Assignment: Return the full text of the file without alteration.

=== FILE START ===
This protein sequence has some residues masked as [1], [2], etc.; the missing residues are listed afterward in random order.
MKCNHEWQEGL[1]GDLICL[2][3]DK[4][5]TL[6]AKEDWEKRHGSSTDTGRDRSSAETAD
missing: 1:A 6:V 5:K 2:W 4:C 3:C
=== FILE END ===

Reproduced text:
This protein sequence has some residues masked as [1], [2], etc.; the missing residues are listed afterward in random order.
MKCNHEWQEGL[1]GDLICL[2][3]DK[4][5]TL[6]AKEDWEKRHGSSTDTGRDRSSAETAD
missing: 1:A 6:V 5:K 2:W 4:C 3:C